First, a story:
I was 13-years-old, and everyone in my crew had a girlfriend. Everyone, except for yours truly. I did not notice this at first; it took me a while before I realized I was an outcast even though I was plenty welcome to hang out. My friends did not treat me differently than they had before, their girlfriends were plenty nice to me as well. The feeling, at first, was nothing more than a larger friend circle. But after awhile, even with my group’s good intentions in play, I began to feel like an outcast. Over time, that feeling carried itself from the school grounds into my house, where I came home sulking noticeably in front of my mom and Richard.
My mom pressed me to tell her what was wrong, but I knew even back then, as much as it sucked to be the only single person among my boys, it was a really silly reason to be moping around looking like Eeyore. When I finally confessed to her why I was sad, she was nice enough to let me have my moment, but also reminded me that it wasn’t important. I too would have my day with a girlfriend of my own, but my focus should be on my studies anyway. I knew what she meant, even though it didn’t ever make sense to me why I couldn’t study hard and have a girlfriend at the same time.
Then Richard came in, and he saw my face, still pouting. He looked at me and asked, “What’s wrong?”
I already had a hard enough time telling my mom, so I damn sure didn’t want to tell Richard that I was a little sad over the fact that all my boys had girlfriends and I didn’t.
He turned to my mom to ask her, “What’s wrong with him?”
Now I thought my mom had my back, and wouldn’t out me to Richard, but boy was I wrong. She probably thought I needed someone else to tell me how absurd I was being, so she snitched.
“Oh, he’s sad because he doesn’t have a girlfriend while all his friends do.”
There was an awkward silence in the room. I think Richard understood like only men could what I was feeling. It’s not so much I wanted a girlfriend as I wanted what a girlfriend represented: Approval from the opposite sex. I was young, pubescent, and I liked girls, which meant all I really wanted was for girls to like me back.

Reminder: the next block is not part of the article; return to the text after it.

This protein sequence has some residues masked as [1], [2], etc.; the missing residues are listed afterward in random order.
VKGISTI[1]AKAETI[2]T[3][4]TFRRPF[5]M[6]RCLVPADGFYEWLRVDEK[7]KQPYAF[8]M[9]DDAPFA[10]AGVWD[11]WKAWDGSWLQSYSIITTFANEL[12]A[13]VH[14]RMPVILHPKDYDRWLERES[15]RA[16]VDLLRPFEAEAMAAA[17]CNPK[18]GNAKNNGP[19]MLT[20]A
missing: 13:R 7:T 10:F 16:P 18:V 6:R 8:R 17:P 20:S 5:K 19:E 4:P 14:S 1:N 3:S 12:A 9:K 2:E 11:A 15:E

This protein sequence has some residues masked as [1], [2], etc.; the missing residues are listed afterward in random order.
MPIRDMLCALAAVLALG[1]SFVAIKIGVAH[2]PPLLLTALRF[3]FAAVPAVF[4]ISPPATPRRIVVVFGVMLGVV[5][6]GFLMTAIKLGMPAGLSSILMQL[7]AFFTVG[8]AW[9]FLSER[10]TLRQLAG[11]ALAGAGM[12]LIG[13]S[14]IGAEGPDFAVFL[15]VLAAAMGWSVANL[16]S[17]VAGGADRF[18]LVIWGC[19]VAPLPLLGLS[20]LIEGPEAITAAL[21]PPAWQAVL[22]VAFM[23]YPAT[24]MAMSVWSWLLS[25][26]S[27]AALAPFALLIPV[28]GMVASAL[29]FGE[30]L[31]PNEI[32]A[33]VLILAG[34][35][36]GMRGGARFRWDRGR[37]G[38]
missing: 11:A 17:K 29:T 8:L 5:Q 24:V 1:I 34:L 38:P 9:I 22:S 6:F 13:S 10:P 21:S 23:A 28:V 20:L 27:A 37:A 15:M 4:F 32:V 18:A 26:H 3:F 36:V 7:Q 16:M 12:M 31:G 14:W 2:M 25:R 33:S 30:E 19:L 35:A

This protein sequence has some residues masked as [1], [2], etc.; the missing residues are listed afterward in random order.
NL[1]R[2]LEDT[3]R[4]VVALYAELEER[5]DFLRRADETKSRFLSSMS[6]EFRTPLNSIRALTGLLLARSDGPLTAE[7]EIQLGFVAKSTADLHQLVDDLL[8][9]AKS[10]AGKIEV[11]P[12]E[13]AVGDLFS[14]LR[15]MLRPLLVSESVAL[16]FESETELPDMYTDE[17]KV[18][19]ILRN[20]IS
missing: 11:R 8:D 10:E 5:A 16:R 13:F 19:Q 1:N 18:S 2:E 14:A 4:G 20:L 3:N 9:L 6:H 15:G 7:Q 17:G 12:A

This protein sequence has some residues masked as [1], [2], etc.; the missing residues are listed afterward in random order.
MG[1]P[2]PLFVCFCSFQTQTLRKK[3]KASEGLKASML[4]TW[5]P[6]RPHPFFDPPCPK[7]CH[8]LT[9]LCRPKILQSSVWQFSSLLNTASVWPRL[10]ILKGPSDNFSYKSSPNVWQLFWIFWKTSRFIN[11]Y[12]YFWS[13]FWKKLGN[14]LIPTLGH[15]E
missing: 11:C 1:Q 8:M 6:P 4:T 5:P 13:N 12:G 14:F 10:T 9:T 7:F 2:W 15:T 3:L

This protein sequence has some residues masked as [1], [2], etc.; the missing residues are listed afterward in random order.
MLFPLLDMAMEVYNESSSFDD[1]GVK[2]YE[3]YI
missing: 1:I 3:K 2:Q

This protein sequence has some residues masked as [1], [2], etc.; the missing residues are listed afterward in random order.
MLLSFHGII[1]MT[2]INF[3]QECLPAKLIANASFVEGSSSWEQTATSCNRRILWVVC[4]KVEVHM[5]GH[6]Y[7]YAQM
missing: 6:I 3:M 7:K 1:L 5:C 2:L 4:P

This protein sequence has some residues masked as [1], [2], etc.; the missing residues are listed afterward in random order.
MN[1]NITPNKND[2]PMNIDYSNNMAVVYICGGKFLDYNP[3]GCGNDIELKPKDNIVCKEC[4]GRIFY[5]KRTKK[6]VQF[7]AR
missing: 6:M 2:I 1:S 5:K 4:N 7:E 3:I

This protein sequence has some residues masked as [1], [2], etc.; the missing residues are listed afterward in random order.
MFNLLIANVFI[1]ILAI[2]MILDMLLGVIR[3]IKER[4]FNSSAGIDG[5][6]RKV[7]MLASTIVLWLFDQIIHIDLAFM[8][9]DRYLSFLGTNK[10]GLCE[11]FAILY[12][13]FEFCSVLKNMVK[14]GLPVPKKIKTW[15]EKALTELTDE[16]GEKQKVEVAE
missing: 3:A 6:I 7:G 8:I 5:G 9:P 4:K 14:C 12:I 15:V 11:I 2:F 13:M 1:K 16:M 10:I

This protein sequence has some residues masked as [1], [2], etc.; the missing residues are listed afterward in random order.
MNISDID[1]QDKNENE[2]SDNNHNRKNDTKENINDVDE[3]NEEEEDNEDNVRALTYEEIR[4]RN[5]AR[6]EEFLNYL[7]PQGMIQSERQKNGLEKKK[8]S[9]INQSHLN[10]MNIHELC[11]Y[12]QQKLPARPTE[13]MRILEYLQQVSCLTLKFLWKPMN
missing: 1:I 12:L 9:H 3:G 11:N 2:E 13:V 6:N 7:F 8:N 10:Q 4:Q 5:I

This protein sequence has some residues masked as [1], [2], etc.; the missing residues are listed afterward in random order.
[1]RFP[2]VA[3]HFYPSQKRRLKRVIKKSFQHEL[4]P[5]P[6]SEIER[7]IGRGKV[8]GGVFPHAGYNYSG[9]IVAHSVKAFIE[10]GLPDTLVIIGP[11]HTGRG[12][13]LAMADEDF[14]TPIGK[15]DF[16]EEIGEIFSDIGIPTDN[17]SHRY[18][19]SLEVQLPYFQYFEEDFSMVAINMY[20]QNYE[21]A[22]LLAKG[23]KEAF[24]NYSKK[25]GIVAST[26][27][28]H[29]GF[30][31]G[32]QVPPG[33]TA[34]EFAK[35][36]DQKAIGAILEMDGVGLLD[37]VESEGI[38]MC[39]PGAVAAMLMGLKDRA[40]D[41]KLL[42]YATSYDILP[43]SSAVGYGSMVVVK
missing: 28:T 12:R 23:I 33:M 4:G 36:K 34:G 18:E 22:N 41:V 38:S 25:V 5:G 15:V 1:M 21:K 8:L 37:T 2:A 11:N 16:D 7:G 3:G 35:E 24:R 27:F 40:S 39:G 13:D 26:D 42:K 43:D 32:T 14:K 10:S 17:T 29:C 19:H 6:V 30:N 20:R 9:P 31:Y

But my Pop thrived on teachable moments. He never wanted to see me fail at something, but he knew if I wasn’t successful there was an opening for him to teach me a lesson. Me tripping over the fact that I wasn’t the flavor of the month according to the girls at Martin Luther King Jr. Middle School was that kind of moment.
“Boy, you actually have two girlfriends,” he said.
Confused, I looked up at him, “Huh? How?”
“Put your right hand out,” he said.
I did as instructed.
“Now keep that out and put your left hand out too,” he said.
I did as I was told to do.
“Those two hands, those are your girlfriends, and when one of them gets tired, you have the other one right here.” He then made a half circle with both hands and started moving them up and down through the air.
My mom was shocked and yelled, “RICHARD!”
“What,” Richard said. “I’m telling him the truth.”
Then he walked away, while my mom told me not to listen to him and go do my homework.
Again, I did as I was told, but Richard’s advice was still lingering in my head. I had no idea what he meant, but at 13-years-old it didn’t take me long to figure it out.